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The Rare Earth Situation: What Can Be Done?

By Kimberly Gibson on Wednesday, March 23rd, 2011

Need an Integrated and Well-Coordinated Approach from All Stakeholders

 The Rare Earth Situation: What Can Be Done?



 So what can be done?  Often, the first question asked about this issue is, “What substitutes exist for rare earths?”  Unfortunately, the answer is usually that none exist or substitutes do not perform nearly as well. 

  1.  Many companies do not have a complete understanding about how rare earths may be used by their suppliers, either in parts or processes used to make the parts, or how their products are further used by customers in products that rely on rare earth materials.  Thus, a major disruption in rare earth supplies could have unanticipated and devastating effects on the entire product supply chain.  Companies would be well-advised to examine their products and processes closely to understand to what extent rare earth materials play a role.  Then discussions with suppliers and customers may provide valuable insights as to what risk all parties face if rare earth supplies are restricted or if prices escalate suddenly.
  2.  Consider product or process re-designs to eliminate or reduce the use of rare earth materials.  Development programs should be considered to reduce exposure to risk of rare earth shortages or unacceptable price increases.  These efforts may require far-sighted combinations of new materials and designs, alternative manufacturing methods, and new joining technologies among other factors.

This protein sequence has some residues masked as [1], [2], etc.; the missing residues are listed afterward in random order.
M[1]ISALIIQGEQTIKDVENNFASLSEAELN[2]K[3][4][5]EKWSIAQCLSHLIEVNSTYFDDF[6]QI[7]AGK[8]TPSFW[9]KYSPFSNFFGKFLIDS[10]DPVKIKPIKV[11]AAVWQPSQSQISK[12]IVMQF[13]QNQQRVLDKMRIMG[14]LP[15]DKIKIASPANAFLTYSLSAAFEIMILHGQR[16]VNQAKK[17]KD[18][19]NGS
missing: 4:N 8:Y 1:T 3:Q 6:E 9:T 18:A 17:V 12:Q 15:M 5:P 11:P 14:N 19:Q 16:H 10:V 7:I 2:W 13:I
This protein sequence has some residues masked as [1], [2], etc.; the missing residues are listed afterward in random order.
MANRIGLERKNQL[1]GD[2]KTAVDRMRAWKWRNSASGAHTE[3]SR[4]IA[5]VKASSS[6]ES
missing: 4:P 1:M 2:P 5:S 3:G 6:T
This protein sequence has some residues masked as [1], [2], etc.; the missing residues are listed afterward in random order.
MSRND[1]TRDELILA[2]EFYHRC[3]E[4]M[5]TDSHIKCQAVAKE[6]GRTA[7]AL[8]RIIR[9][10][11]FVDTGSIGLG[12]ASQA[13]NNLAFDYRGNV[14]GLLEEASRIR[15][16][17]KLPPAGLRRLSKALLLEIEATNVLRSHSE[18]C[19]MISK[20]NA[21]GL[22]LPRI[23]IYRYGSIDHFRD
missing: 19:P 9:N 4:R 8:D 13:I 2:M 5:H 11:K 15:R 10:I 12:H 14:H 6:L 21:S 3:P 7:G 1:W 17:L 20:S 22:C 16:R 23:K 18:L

3.  In the face of shortages and skyrocketing prices, new efforts must be developed and implemented to recover and recycle critical rare earth resources.
  4.  Further work is needed to develop highly efficient recovery methods from rare earth ores and handling of waste streams by environmentally acceptable methods. 
  5.  During the anticipated scramble for rare earth resources, it will become increasingly important for the United States to have a well-coordinated national policy and response to potential shortages.  This response should merge the interests of industrialized nations and those with rare earth resources that can be developed, including those in the United States, Australia, and Canada.  Within the United States, more recognition must be given to the strategic national importance of rare earth materials and other critical metals that impact vital national interests and the future of clean energy production.  A broad national initiative is needed to educate and coordinate the interests and responses of producers, industrial manufacturers, R&D centers, national laboratories and agencies, academia, the military, and the public.


 Posted by Rich Tenaglia

For more information on this subject or interest in ways that EWI can help, please contact:

 Kimberly Gibson


EWI Energy Center

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